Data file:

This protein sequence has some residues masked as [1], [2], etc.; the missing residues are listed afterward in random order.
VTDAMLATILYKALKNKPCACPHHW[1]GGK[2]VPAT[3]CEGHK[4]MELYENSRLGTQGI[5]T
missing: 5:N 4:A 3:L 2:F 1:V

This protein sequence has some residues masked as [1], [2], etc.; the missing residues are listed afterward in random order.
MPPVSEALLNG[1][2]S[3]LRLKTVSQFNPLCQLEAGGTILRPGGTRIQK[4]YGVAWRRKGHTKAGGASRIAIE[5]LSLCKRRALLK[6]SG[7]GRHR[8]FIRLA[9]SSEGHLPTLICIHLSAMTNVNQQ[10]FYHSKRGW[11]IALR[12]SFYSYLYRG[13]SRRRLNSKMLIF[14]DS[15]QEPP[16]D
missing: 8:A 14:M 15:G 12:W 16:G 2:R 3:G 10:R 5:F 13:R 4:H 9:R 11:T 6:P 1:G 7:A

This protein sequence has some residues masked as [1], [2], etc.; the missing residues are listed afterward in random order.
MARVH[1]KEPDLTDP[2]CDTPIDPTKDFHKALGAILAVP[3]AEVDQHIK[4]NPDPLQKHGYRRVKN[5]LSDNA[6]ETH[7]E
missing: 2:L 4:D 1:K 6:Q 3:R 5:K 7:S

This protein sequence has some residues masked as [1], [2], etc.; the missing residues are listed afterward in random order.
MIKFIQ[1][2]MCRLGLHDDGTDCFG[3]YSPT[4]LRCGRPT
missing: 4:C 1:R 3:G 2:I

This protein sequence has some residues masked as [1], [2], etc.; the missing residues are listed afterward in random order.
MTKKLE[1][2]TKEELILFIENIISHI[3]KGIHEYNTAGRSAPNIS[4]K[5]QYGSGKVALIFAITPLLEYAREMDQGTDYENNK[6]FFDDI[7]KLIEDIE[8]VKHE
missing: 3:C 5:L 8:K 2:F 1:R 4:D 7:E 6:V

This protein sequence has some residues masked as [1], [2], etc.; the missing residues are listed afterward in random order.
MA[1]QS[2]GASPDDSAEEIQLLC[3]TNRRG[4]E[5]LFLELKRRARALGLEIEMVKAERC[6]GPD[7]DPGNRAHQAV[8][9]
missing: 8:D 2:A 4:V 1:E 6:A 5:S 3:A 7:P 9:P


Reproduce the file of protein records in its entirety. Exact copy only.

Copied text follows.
This protein sequence has some residues masked as [1], [2], etc.; the missing residues are listed afterward in random order.
VTDAMLATILYKALKNKPCACPHHW[1]GGK[2]VPAT[3]CEGHK[4]MELYENSRLGTQGI[5]T
missing: 5:N 4:A 3:L 2:F 1:V

This protein sequence has some residues masked as [1], [2], etc.; the missing residues are listed afterward in random order.
MPPVSEALLNG[1][2]S[3]LRLKTVSQFNPLCQLEAGGTILRPGGTRIQK[4]YGVAWRRKGHTKAGGASRIAIE[5]LSLCKRRALLK[6]SG[7]GRHR[8]FIRLA[9]SSEGHLPTLICIHLSAMTNVNQQ[10]FYHSKRGW[11]IALR[12]SFYSYLYRG[13]SRRRLNSKMLIF[14]DS[15]QEPP[16]D
missing: 8:A 14:M 15:G 12:W 16:G 2:R 3:G 10:R 5:F 13:R 4:H 9:R 11:T 6:P 1:G 7:A

This protein sequence has some residues masked as [1], [2], etc.; the missing residues are listed afterward in random order.
MARVH[1]KEPDLTDP[2]CDTPIDPTKDFHKALGAILAVP[3]AEVDQHIK[4]NPDPLQKHGYRRVKN[5]LSDNA[6]ETH[7]E
missing: 2:L 4:D 1:K 6:Q 3:R 5:K 7:S

This protein sequence has some residues masked as [1], [2], etc.; the missing residues are listed afterward in random order.
MIKFIQ[1][2]MCRLGLHDDGTDCFG[3]YSPT[4]LRCGRPT
missing: 4:C 1:R 3:G 2:I

This protein sequence has some residues masked as [1], [2], etc.; the missing residues are listed afterward in random order.
MTKKLE[1][2]TKEELILFIENIISHI[3]KGIHEYNTAGRSAPNIS[4]K[5]QYGSGKVALIFAITPLLEYAREMDQGTDYENNK[6]FFDDI[7]KLIEDIE[8]VKHE
missing: 3:C 5:L 8:K 2:F 1:R 4:D 7:E 6:V

This protein sequence has some residues masked as [1], [2], etc.; the missing residues are listed afterward in random order.
MA[1]QS[2]GASPDDSAEEIQLLC[3]TNRRG[4]E[5]LFLELKRRARALGLEIEMVKAERC[6]GPD[7]DPGNRAHQAV[8][9]
missing: 8:D 2:A 4:V 1:E 6:A 5:S 3:A 7:P 9:P